Configuring NuGet for use with GitHub Package Registry

You can configure nuget to publish packages to GitHub Package Registry and to use packages stored on GitHub Package Registry as dependencies in a .Net project.

GitHub Package Registry is currently available in limited public beta. For more information, see "About GitHub Package Registry."

In this article

Authenticating to GitHub Package Registry

You must use a personal access token with the read:packages and write:packages scopes to publish and delete public packages in the GitHub Package Registry with NuGet. Your personal access token must also have the repo scope when the repository is private. For more information, see "Creating a personal access token for the command line."

You can configure nuget to use your token when pushing new packages by adding GitHub Package Registry as a Source to the nuget client. Replace the OWNER in the scope parameter with the GitHub user or organization name that contains the repository where you will publish the package.

nuget source Add -Name "GitHub nuget registry" \
     -Source "" \
     -UserName USERNAME -Password TOKEN

Publishing a package

You can publish a NuGet package to GitHub Package Registry under the OWNER using the nuget CLI to specify the Source. Using the previous example, specify GitHub nuget registry as the package source:

$ nuget push  -Source "GitHub nuget registry"

You can access your packages from this URL by replacing OWNER with your GitHub user or organization name and REPOSITORY with your repository name:

Publishing multiple packages to the same GitHub repository

When you publish a package, by default GitHub Package Registry uses the package name to determine the GitHub repository where it will be published. For example, a package named odata-client would be published to the OWNER/odata-client GitHub repository. A GitHub release and associated Git tag will be automatically created for the version of the package, if it doesn't already exist.

If you would like to change the repository where the package is published, or publish multiple packages to the same repository, you can include the URL to the GitHub repository in the projectUrl field of the package's .nuspec file. GitHub will match the repository based on that field, instead of the package name.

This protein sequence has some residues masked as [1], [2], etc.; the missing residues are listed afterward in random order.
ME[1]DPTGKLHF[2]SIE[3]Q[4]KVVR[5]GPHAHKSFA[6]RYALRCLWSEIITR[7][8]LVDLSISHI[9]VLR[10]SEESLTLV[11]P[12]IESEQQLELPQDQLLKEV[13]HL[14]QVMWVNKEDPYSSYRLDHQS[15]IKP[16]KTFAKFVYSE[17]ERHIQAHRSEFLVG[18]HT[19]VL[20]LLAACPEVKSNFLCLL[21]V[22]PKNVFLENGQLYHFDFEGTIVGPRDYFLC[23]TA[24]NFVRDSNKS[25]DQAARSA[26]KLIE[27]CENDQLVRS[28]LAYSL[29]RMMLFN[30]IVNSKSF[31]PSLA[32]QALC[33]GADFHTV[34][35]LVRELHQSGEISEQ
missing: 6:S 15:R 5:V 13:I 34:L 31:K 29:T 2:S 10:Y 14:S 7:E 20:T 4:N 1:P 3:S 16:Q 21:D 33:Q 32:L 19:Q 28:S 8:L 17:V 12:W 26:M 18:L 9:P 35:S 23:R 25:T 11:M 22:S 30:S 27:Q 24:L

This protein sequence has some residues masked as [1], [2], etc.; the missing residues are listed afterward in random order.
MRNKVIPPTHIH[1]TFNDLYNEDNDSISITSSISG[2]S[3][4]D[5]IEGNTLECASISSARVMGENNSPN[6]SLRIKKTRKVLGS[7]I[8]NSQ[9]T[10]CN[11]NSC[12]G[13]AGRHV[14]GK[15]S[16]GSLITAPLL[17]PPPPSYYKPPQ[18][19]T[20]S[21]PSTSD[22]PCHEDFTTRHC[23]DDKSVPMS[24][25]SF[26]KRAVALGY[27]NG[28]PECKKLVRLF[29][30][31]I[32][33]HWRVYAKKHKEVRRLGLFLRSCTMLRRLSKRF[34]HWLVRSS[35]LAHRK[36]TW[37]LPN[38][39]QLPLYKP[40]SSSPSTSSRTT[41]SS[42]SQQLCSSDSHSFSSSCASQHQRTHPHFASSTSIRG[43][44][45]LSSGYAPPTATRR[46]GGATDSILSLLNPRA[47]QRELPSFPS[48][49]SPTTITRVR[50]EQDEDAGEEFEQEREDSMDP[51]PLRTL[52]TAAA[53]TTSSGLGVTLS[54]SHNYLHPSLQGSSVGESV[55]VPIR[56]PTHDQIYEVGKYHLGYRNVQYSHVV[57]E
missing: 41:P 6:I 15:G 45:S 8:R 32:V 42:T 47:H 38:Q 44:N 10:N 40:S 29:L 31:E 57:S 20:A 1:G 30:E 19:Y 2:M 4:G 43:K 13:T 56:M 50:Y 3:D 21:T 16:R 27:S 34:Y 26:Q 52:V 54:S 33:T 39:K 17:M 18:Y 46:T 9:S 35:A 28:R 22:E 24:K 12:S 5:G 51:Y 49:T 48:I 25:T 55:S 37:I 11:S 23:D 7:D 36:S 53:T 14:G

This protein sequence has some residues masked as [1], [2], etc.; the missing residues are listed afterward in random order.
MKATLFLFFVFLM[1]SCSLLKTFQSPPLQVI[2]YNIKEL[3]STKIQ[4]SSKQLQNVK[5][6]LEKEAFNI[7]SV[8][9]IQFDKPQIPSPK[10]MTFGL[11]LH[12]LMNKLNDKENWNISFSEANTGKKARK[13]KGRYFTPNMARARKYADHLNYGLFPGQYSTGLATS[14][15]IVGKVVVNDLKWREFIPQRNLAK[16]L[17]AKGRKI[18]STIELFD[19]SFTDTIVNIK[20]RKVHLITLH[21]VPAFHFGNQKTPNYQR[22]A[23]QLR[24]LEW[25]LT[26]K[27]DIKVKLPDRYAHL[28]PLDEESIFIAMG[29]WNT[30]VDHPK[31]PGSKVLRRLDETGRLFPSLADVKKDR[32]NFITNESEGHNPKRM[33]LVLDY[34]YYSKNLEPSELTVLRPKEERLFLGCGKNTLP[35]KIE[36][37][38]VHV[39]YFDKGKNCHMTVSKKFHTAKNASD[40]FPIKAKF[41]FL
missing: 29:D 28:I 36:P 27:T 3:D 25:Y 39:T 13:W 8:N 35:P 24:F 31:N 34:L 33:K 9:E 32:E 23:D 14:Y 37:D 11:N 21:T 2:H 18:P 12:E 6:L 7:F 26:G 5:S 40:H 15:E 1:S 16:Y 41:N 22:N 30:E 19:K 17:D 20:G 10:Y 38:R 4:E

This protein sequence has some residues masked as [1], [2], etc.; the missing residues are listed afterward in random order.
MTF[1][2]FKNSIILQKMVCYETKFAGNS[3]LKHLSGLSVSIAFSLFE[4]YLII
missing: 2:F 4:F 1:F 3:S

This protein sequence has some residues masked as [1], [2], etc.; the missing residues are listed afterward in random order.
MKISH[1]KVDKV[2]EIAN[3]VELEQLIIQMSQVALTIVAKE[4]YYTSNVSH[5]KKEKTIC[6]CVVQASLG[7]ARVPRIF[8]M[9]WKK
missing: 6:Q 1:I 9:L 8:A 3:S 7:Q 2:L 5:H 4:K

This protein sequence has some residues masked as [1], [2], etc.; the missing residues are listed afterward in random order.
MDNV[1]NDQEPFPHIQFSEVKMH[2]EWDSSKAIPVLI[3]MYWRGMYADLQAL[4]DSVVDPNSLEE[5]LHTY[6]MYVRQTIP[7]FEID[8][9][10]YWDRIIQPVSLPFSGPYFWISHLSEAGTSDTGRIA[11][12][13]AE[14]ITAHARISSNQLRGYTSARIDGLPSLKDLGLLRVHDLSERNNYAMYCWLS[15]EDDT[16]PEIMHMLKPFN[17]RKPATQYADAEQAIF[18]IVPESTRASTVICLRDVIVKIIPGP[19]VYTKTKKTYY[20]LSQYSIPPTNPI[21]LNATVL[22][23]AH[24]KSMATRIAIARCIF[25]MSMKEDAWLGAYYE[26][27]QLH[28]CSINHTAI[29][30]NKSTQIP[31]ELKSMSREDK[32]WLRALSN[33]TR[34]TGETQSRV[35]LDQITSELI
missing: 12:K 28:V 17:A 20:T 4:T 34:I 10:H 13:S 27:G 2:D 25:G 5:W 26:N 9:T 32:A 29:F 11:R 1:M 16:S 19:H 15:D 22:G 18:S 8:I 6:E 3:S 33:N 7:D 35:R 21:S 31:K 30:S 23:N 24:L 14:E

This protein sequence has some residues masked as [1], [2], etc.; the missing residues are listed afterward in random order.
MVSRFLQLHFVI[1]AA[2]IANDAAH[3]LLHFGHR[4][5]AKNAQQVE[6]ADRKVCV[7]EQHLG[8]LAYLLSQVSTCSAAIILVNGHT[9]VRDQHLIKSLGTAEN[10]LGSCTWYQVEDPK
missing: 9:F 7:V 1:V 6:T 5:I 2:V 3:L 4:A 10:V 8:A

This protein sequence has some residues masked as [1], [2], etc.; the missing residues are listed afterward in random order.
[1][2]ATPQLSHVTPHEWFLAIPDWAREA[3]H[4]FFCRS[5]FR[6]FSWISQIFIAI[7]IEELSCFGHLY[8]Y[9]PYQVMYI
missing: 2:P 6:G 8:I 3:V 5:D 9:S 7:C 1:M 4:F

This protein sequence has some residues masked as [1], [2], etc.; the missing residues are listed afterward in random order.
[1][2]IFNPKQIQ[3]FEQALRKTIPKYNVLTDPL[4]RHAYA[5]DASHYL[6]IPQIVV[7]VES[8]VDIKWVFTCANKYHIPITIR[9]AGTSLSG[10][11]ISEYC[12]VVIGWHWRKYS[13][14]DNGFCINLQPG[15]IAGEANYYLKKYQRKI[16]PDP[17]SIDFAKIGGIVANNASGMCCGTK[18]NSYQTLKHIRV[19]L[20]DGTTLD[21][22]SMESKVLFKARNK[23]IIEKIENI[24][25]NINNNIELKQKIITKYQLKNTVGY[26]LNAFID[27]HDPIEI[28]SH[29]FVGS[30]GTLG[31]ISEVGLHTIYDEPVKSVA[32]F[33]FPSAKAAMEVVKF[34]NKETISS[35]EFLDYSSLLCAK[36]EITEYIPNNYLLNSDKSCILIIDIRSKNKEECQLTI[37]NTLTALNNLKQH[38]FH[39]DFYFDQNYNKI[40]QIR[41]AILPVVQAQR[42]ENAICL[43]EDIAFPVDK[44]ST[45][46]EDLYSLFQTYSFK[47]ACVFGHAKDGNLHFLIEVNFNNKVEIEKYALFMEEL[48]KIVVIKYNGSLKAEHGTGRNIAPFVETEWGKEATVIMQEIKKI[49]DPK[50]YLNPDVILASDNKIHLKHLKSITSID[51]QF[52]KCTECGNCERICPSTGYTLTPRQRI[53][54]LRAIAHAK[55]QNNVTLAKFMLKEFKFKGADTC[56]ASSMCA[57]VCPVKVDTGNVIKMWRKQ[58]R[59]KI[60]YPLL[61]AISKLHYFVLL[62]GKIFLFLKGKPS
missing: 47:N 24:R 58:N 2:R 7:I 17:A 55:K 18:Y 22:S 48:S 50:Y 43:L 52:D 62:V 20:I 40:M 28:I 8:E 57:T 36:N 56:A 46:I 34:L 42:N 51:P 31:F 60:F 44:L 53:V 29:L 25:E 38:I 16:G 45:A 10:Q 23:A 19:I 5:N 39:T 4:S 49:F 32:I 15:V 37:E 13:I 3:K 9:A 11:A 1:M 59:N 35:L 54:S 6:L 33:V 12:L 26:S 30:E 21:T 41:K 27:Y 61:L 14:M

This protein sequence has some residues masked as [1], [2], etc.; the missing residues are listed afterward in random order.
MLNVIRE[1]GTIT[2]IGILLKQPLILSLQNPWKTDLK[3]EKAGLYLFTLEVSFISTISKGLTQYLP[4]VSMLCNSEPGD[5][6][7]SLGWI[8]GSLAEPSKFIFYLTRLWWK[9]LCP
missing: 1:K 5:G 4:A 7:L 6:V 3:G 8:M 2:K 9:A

<?xml version="1.0" encoding="utf-8"?>
<package xmlns="">
    <authors>Kim Abercrombie, Franck Halmaert</authors>
    <description>Sample exists only to show a sample .nuspec file.</description>

For more information on creating your package, see "Create and publish a package" in the nuget documentation.

Receiving package registry events

You can receive webhook events when a package is published or updated. For more information, see "RegistryPackageEvent" in the GitHub Developer documentation.

Installing a package

Using packages from GitHub in your projects is similar to using packages from Add your package dependencies to your package.config specifying the package name & version.

  1. Authenticate to GitHub Package Registry with nuget source Add. For more information, see "Authenticating to GitHub Package Registry."

  2. Configure package.config to use the package & add GitHub Package Registry as a PackageSource. For example, this package.config uses the octo-app package as a dependency.

      <?xml version="1.0" encoding="utf-8"?>
          <package id="octo-app" version="3.1.1"/>
          <add key="GitHub nuget registry" value="" protocolVersion="3" />
  3. Install the package.

    $ nuget install

For more information on using a package.config in your project, see "Working with nuget packages" in the MSDN nuget documentation.

Deleting a package

To avoid breaking projects that may depend on your packages, GitHub Package Registry does not support package deletion or deleting a version of a package. Under special circumstances, such as for legal reasons or to conform with GDPR standards, you can request deleting a package through GitHub Support. Contact GitHub Support using our contact form and the subject line "GitHub Package Registry."

Ask a human

Can't find what you're looking for?

Contact us